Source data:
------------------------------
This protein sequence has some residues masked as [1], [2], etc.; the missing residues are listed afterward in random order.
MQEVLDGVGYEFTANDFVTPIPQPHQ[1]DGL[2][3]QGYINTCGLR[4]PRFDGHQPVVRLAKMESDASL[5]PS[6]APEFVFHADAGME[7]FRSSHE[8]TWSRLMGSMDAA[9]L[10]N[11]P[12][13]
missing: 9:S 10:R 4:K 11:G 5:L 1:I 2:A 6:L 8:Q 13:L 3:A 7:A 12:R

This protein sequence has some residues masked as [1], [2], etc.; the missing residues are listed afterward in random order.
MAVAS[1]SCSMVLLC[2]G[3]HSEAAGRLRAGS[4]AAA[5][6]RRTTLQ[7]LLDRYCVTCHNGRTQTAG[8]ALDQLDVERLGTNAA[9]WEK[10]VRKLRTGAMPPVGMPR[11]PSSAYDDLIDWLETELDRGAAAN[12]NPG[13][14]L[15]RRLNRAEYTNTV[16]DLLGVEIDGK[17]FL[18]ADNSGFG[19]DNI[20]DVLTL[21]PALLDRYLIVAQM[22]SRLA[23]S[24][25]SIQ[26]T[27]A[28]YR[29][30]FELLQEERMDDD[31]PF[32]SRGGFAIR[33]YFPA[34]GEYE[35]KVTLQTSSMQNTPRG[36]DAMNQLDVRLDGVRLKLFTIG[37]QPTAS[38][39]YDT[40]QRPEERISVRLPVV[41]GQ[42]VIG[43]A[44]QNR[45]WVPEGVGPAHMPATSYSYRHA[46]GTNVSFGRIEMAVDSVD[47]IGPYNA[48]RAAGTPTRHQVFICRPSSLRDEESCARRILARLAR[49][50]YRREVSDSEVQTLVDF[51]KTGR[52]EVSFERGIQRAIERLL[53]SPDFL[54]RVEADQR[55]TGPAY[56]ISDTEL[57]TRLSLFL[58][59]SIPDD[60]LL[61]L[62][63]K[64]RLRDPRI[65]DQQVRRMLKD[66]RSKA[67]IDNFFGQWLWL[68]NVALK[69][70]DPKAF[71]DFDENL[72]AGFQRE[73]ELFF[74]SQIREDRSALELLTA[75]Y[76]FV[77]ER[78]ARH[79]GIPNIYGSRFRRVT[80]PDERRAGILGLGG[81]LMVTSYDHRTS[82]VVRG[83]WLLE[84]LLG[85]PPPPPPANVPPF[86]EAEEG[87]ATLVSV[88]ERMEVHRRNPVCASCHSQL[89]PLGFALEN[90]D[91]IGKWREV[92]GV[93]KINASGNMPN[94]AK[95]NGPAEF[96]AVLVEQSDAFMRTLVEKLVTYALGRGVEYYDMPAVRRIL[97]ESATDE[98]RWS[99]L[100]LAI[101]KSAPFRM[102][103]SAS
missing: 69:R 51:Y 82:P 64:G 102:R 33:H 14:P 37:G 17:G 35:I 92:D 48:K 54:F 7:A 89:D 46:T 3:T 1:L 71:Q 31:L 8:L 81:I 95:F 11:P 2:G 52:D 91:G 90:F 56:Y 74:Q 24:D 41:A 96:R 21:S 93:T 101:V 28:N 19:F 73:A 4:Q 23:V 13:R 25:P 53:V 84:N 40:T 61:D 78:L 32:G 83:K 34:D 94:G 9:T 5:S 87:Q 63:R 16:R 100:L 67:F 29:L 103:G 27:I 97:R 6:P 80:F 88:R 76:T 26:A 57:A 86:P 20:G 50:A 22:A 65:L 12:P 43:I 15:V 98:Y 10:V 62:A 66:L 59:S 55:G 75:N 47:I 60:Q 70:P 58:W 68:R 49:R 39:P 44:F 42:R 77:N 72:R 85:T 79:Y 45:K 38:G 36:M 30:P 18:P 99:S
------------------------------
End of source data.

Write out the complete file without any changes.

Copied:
This protein sequence has some residues masked as [1], [2], etc.; the missing residues are listed afterward in random order.
MQEVLDGVGYEFTANDFVTPIPQPHQ[1]DGL[2][3]QGYINTCGLR[4]PRFDGHQPVVRLAKMESDASL[5]PS[6]APEFVFHADAGME[7]FRSSHE[8]TWSRLMGSMDAA[9]L[10]N[11]P[12][13]
missing: 9:S 10:R 4:K 11:G 5:L 1:I 2:A 6:L 8:Q 13:L 3:A 7:A 12:R

This protein sequence has some residues masked as [1], [2], etc.; the missing residues are listed afterward in random order.
MAVAS[1]SCSMVLLC[2]G[3]HSEAAGRLRAGS[4]AAA[5][6]RRTTLQ[7]LLDRYCVTCHNGRTQTAG[8]ALDQLDVERLGTNAA[9]WEK[10]VRKLRTGAMPPVGMPR[11]PSSAYDDLIDWLETELDRGAAAN[12]NPG[13][14]L[15]RRLNRAEYTNTV[16]DLLGVEIDGK[17]FL[18]ADNSGFG[19]DNI[20]DVLTL[21]PALLDRYLIVAQM[22]SRLA[23]S[24][25]SIQ[26]T[27]A[28]YR[29][30]FELLQEERMDDD[31]PF[32]SRGGFAIR[33]YFPA[34]GEYE[35]KVTLQTSSMQNTPRG[36]DAMNQLDVRLDGVRLKLFTIG[37]QPTAS[38][39]YDT[40]QRPEERISVRLPVV[41]GQ[42]VIG[43]A[44]QNR[45]WVPEGVGPAHMPATSYSYRHA[46]GTNVSFGRIEMAVDSVD[47]IGPYNA[48]RAAGTPTRHQVFICRPSSLRDEESCARRILARLAR[49][50]YRREVSDSEVQTLVDF[51]KTGR[52]EVSFERGIQRAIERLL[53]SPDFL[54]RVEADQR[55]TGPAY[56]ISDTEL[57]TRLSLFL[58][59]SIPDD[60]LL[61]L[62][63]K[64]RLRDPRI[65]DQQVRRMLKD[66]RSKA[67]IDNFFGQWLWL[68]NVALK[69][70]DPKAF[71]DFDENL[72]AGFQRE[73]ELFF[74]SQIREDRSALELLTA[75]Y[76]FV[77]ER[78]ARH[79]GIPNIYGSRFRRVT[80]PDERRAGILGLGG[81]LMVTSYDHRTS[82]VVRG[83]WLLE[84]LLG[85]PPPPPPANVPPF[86]EAEEG[87]ATLVSV[88]ERMEVHRRNPVCASCHSQL[89]PLGFALEN[90]D[91]IGKWREV[92]GV[93]KINASGNMPN[94]AK[95]NGPAEF[96]AVLVEQSDAFMRTLVEKLVTYALGRGVEYYDMPAVRRIL[97]ESATDE[98]RWS[99]L[100]LAI[101]KSAPFRM[102][103]SAS
missing: 69:R 51:Y 82:P 64:G 102:R 33:H 14:P 37:G 17:G 35:I 92:D 48:K 54:F 7:A 89:D 46:T 3:T 1:L 71:Q 31:L 8:L 81:I 95:F 11:P 2:G 52:D 91:G 90:F 56:Y 74:Q 24:D 41:A 96:R 21:S 93:T 101:V 28:N 19:F 73:A 4:Q 23:V 13:R 25:P 53:V 84:N 40:T 61:D 78:L 32:G 83:K 34:D 94:G 9:T 5:S 87:Q 63:R 16:R 100:L 67:F 29:L 103:G 27:I 97:R 6:P 80:F 88:R 76:T 26:A 57:A 86:P 20:G 50:A 22:A 65:L 12:P 43:I 15:V 98:Y 10:V 62:A 66:L 59:S 55:G 75:N 47:I 60:Q 70:P 58:W 68:R 49:R 39:P 44:F 42:R 77:N 72:R 85:T 79:Y 45:K 38:G 36:M 30:P 18:P 99:S